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Inovio’s DNA-Based Zika Vaccine Shows Promise In Preclinical Study



Their latest study – the results of which were published in the journal, npj Vaccines – has demonstrated how their synthetic DNA-based vaccine can protect against infection, brain damage and death caused by the Zika virus.

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November 14, 2016 | by Sarah Hand, M.Sc.

Inovio Pharmaceuticals Inc. is making swift progress in the development of a vaccine to prevent against Zika virus infection. Their latest study – the results of which were published in the journal, npj Vaccines – has demonstrated how their synthetic DNA-based vaccine can protect against infection, brain damage and death caused by the Zika virus.

As transmission of the mosquito-borne Zika virus continues to grow, biotech companies are racing to develop a vaccine. There are currently no regulator-approved vaccines for the prevention of Zika infection, which has been linked to cases of microcephaly and other birth defects in newborns.

Inovio’s DNA-based vaccine was able to confer protection against the Zika virus on 100 percent of animals which were administered the vaccination. This preclinical study also found that the vaccine prevented the Zika-associated degeneration in the hippocampal and cerebral cortex regions of brain, compared to infected animals who were not given the vaccine.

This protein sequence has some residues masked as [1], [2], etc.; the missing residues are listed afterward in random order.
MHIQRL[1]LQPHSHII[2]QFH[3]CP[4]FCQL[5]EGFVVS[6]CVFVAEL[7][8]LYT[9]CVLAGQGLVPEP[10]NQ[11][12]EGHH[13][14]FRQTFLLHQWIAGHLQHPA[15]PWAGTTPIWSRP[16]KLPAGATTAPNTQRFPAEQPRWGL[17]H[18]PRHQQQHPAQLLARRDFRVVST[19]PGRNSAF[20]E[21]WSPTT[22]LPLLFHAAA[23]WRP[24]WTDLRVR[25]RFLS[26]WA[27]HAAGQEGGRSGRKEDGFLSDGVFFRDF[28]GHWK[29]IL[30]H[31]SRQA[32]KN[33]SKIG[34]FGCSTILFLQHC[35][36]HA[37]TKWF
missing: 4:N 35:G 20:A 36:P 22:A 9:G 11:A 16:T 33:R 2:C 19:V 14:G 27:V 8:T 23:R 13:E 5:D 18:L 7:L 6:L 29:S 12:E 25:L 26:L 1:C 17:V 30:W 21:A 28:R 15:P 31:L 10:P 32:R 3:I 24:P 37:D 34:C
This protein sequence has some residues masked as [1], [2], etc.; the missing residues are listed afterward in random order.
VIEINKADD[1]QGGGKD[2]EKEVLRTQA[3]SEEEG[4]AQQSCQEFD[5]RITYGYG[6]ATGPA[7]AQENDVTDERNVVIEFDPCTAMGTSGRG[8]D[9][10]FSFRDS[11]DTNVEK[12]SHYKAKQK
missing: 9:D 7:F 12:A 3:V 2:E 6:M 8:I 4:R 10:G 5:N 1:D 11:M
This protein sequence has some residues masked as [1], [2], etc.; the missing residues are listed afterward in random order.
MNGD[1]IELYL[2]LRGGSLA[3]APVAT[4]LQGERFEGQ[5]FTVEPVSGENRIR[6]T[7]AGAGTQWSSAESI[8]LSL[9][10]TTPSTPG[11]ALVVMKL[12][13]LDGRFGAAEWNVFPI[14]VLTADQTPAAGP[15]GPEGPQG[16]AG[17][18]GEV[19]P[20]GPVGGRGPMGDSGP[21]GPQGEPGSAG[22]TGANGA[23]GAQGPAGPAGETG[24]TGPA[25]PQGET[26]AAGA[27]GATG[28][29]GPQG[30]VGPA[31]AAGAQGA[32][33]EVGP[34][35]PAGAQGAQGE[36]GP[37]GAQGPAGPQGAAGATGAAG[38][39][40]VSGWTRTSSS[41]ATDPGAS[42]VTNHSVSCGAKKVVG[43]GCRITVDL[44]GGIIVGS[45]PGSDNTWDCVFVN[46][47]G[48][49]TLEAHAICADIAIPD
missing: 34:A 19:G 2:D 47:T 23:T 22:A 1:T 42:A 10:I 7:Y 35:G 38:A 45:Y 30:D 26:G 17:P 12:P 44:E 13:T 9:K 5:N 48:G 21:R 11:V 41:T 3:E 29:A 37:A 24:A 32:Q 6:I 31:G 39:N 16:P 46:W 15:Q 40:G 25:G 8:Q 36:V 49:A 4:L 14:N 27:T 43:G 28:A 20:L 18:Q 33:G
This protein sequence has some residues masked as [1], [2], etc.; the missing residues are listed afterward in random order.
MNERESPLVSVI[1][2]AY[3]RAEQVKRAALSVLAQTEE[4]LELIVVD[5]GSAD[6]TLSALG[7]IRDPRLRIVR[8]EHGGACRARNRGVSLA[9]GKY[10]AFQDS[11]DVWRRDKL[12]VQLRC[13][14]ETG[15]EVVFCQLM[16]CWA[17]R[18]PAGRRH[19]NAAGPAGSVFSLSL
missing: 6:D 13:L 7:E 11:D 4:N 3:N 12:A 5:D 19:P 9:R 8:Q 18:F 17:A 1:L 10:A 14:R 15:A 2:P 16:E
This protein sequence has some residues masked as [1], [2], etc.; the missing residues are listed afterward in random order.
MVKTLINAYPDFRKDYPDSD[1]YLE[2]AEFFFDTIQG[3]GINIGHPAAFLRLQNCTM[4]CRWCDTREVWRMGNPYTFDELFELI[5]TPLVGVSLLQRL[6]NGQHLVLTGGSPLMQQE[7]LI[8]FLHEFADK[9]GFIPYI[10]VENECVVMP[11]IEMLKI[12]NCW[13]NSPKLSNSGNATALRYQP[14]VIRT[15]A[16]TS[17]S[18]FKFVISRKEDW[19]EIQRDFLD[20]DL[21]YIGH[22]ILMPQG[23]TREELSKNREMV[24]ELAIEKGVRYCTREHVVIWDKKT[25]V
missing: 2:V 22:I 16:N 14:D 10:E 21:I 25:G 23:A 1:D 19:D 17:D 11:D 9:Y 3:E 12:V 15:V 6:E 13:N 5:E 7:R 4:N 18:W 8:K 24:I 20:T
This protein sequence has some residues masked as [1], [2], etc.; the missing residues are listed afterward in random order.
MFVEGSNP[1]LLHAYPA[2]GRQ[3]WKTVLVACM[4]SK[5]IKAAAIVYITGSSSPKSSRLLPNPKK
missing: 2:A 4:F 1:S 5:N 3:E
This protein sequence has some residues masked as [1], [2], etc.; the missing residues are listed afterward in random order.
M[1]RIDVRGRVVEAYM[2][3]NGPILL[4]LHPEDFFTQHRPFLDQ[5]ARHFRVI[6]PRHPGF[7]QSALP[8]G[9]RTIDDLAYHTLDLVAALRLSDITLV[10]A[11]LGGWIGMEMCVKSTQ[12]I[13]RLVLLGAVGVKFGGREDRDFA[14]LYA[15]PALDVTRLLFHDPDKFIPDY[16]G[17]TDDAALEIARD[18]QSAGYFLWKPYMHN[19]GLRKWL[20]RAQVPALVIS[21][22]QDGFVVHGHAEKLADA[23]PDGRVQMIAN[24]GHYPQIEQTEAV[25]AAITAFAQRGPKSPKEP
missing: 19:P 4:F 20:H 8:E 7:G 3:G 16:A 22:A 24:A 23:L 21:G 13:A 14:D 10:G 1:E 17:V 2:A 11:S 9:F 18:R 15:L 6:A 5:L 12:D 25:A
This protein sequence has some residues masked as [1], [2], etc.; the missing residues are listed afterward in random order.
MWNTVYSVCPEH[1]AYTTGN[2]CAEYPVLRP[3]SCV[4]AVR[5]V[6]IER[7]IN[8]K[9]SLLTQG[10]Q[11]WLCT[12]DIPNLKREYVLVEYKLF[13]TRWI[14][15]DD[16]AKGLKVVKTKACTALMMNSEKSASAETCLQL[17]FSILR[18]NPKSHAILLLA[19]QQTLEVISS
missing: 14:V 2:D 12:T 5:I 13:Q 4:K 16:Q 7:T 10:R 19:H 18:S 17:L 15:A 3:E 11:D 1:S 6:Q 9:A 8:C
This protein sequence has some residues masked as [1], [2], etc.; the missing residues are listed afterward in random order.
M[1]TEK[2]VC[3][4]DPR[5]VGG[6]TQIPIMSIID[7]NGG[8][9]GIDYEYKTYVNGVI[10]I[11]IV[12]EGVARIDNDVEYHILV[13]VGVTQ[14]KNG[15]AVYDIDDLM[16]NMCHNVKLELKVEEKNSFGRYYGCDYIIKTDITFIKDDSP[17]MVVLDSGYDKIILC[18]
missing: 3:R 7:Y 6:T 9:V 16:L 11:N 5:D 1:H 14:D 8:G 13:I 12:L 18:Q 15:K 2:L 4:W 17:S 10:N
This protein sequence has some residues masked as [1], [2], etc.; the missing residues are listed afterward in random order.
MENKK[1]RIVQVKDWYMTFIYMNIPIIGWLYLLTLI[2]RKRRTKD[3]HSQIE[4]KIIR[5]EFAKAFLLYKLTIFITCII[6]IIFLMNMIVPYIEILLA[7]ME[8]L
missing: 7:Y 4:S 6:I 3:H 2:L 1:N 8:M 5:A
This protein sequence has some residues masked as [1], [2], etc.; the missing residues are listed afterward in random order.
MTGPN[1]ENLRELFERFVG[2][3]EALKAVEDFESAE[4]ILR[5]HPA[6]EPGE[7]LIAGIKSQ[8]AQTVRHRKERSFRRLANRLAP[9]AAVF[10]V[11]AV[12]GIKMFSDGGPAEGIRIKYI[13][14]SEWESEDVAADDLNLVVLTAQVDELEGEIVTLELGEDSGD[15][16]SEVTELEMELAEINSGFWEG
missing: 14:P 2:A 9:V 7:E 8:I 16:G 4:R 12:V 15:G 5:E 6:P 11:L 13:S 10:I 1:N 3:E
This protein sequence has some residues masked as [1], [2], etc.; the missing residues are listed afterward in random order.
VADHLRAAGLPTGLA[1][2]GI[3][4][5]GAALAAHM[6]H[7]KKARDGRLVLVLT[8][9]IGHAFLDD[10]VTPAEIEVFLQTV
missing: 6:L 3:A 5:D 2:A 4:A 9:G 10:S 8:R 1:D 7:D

“Our results support the critical importance of immune responses for both preventing infection as well as ameliorating disease caused by the Zika virus,” said Dr. David B. Weiner, lead researcher and Executive Vice President and Director of the Vaccine Center at The Wistar Institute and the W.W. Smith Charitable Trust Professor in Cancer Research at Wistar. “As the threat of Zika continues, these results provide insight into a new aspect of the possibly protective ability of such a vaccine as a preventative approach for Zika infection.”

This preclinical study was the first to test a vaccine in a Zika-succeptible animal model. Previous studies of Zika vaccine candidates have only been performed in animal models that carry a resistance to the virus.

“Working with Wistar, we have clearly demonstrated the power and the speed of our product development platform when we and our collaborators moved our Zika vaccine from the bench to human studies in less than six months, taking advantage of our platform to help in this outbreak situation,” said Dr. J. Joseph Kim, President and CEO of Inovio Pharmaceuticals, Inc.

The Zika vaccine is currently being tested in two human clinical trials, with Phase I results expected to be reported by the end of this year. The vaccine is being developed by Inovio, along with The Wistar Institute, and GeneOne Life Science Inc.

Keywords: Zika, Vaccine, Preclinical


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